Setting Your Business Goals for 2017
I adore goals, whether it’s personal, fitness, or business. And the new year has always seemed like an optimal time to set them, both because of the tradition of making New Year’s resolutions and because it feels like a fresh start.
You’d think that with a lifetime of goal setting under my belt, I’d be pretty good at it. And I know the basics:
- Choose a clear, specific goal (ex. Run a half marathon)
- Set a timeline (ex. I will run X half marathon 9 months from now)
- Break the goal down into actionable steps (ex. A week-by-week training plan to get from your current level of fitness to where you want to go)
But one thing I never realized was missing was the big picture. Personal goals you don’t have to consider too closely – you do it because you want to or you think it will contribute to your happiness in some way. But business goals? While they might also contribute to your happiness, ideally they’d contribute to your business success in some way.
At some point this year, I found my “business goals” were really just glorified to do lists. Run a Facebook ad, start an email list, got to networking events, etc. But the “why” was never anything more defined than “find clients”.
The reason for this became clear to me thanks to a timely week-long program run by Cat and Colette of my favorite Facebook business group, Fierce and Fab Women. The course was all about setting goals and learning your personality type(s) to get a better sense of your own strengths and weaknesses.
There is a lot more to delve into, but my major takeaway was that I’m a details person. I will happily make my to do lists and plug away, taking great satisfaction in checking things off. But when I stop to consider where I’m headed, I don’t always know right away. I get a lot of stuff done! But sometimes my path looks like that kid from Family Circus.
Big Ideas Person
On the other side of the spectrum are the people who know their vision intimately. It’s a beautiful, glowing picture they can describe to you in great detail. But… that detail is a little lacking when it comes to the logistics of how to achieve that vision.
Working With Your Personality Type
I already touched on how to organize your goals, which is really the fix for the “big ideas” person. Figuring out how to break it down and make a plan of action could be difficult, but there’s tons of good resources for goal organization, so I won’t dive into a lesson on “SMART” goals.
For us detail people, the answer is a little trickier. My Facebook group has been helpful, but I also really loved this post on blog planning for the new year. Obviously you or I will be applying these principles to a business rather than a blog, but it’s a great starting place.
For me, the most helpful tip was to picture the future. Where do I want to be in 5 years? Then I took a step down and thought about where I want to be at the end of 2017.
As a detail person, sometimes the goals still seemed arbitrary. For example, I picked a monthly income that was higher than this year, but how do I know what percentage increase is reasonable? Also, it bothered me that I can’t necessarily control whether I achieve a goal or not. Back to the half marathon example – for that you either follow your exercise plan or you don’t. But increasing income or gaining new clients? That relies on other people.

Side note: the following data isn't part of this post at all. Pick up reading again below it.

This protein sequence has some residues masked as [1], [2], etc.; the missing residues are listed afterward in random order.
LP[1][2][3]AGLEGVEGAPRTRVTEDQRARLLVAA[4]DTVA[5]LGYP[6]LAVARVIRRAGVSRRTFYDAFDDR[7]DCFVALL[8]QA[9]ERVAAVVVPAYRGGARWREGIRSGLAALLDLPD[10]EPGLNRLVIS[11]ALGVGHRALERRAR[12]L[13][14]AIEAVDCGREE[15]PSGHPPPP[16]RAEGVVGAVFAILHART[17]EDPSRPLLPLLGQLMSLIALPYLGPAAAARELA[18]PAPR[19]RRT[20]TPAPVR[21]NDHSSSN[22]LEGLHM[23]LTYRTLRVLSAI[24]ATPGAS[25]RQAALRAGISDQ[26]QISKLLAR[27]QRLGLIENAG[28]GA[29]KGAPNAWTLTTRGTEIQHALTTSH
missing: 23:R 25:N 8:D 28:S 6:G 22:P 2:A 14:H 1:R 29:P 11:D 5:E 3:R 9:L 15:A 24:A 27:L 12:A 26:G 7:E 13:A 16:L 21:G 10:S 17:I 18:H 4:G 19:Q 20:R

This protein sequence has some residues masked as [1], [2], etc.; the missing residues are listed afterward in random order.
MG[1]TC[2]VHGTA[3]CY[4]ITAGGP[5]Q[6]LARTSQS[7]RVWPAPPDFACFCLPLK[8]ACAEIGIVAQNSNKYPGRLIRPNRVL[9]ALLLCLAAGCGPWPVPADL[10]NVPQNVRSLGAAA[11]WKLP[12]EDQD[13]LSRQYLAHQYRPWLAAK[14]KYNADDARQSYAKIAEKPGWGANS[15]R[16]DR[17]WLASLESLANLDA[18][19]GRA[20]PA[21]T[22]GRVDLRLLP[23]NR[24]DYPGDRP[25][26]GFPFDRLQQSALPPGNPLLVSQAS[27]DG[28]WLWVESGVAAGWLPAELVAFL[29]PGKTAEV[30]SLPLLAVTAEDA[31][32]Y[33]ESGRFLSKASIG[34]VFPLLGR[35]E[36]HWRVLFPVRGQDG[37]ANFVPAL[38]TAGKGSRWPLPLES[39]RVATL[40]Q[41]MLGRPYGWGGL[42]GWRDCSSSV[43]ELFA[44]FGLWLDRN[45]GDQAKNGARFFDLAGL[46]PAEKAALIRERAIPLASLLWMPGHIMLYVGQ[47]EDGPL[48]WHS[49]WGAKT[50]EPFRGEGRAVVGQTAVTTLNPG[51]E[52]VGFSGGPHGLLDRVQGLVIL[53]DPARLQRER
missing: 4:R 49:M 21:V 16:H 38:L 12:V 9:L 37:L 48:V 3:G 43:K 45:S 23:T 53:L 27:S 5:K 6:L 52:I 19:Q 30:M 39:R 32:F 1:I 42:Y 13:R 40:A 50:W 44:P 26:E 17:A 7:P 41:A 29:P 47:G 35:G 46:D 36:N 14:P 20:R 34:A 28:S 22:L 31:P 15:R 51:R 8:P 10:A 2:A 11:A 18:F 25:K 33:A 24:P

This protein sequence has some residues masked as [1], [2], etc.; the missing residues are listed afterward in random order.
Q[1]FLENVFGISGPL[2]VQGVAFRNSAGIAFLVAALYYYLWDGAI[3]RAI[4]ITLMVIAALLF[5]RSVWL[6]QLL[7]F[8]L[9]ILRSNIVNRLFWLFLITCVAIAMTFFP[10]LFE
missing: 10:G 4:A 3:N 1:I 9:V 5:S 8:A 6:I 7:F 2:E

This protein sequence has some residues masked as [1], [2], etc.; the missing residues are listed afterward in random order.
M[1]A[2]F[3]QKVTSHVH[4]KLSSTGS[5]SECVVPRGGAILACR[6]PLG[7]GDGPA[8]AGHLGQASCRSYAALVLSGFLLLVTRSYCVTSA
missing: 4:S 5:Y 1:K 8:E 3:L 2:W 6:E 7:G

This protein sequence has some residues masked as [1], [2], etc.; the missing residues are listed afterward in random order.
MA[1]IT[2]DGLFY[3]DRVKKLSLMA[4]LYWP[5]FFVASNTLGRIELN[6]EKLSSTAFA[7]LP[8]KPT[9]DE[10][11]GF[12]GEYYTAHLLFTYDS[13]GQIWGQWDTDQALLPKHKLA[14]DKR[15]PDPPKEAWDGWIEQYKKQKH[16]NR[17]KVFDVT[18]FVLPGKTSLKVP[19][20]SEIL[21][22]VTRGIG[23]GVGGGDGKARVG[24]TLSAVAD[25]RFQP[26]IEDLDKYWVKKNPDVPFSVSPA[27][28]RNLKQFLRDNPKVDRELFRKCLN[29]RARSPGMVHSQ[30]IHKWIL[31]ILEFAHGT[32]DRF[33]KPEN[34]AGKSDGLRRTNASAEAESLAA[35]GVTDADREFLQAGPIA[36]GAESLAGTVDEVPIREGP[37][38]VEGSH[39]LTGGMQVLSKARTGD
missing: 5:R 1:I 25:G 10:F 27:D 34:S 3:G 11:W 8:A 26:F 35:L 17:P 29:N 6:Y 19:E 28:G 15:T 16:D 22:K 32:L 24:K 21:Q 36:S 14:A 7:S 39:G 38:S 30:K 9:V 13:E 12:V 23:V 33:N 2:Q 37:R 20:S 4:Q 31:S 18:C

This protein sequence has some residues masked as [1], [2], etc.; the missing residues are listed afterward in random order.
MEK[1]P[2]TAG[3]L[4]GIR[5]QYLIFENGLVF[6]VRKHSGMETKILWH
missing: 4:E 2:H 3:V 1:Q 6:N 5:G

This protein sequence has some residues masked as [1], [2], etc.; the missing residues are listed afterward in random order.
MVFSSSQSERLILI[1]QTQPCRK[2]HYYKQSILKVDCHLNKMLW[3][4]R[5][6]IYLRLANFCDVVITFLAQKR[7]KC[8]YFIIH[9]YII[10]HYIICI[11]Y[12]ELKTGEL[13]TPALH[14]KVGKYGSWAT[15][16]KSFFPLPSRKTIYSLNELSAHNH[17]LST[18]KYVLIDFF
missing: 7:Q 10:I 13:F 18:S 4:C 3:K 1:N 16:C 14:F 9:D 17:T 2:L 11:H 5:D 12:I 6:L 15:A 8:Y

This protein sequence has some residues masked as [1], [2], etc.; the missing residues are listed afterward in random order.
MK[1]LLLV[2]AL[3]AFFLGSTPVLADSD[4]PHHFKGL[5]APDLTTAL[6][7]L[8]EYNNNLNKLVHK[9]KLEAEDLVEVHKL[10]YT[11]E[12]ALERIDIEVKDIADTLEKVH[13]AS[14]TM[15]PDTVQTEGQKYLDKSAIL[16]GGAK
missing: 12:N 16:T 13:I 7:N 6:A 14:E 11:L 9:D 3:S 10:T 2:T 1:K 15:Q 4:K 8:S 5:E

My conundrum was solved by a timely episode of the Being Boss podcast. The discussion really focused on purpose. When starting a business, we all have a reason for it, or a “why.” So then, when setting your business goals, it helps to think about that reason, how you want your business to contribute to your life or what lifestyle you want to be able to achieve with it, and set your goals based on that. Obviously, for me, this was immensely helpful.
With that in mind, I set my new goals (X new clients, X dollars per month and so on) based on the life I hope to live and what my business would need to accomplish to get me there. Then I made sure my action plan for each goal was something I do have control over. To acquire clients, I’ll attend 1+ networking event per month and be active in my Facebook groups at least 3x per week, etc. I also plan to reassess quarterly to see if those actions are having the desired result – if not, then I’ll need to do some research and try something else.
Organizing Business Goals
Once you’ve broken your goals down into an action plan, there’s any number of ways to organize it. Visual people might prefer note cards or post-its, while technical people might be happy with a Google doc. I was a Google doc person until very recently when I discovered Trello.
The “boards” give it some visual appeal (I love how pretty the interface is) but everything is still conveniently accessible on the Internet no matter where you go and it’s a lot easier to edit and rearrange than a handwritten system. Here’s a screenshot of the way I organized mine.
The leftmost board is my “current” action plan, starting with January. So whatever I’m supposed to do that month will go over there. The next 3 boards are my business goals for the year with the steps I want to take to accomplish those (they’ll get copied over to the “current” board as it becomes time to do them). The last board on the right is my “big picture” board to remind myself what purpose all the other boards have.
Obviously everyone’s system is different. This might work for you, or it might have no appeal whatsoever and that’s fine. But the important thing is not the system you use – it’s knowing your own personality, what areas you struggle with, and then making a plan that fills in those gaps.
Now go forth and plan those goals! I wish you the best of luck with your business ventures in 2017.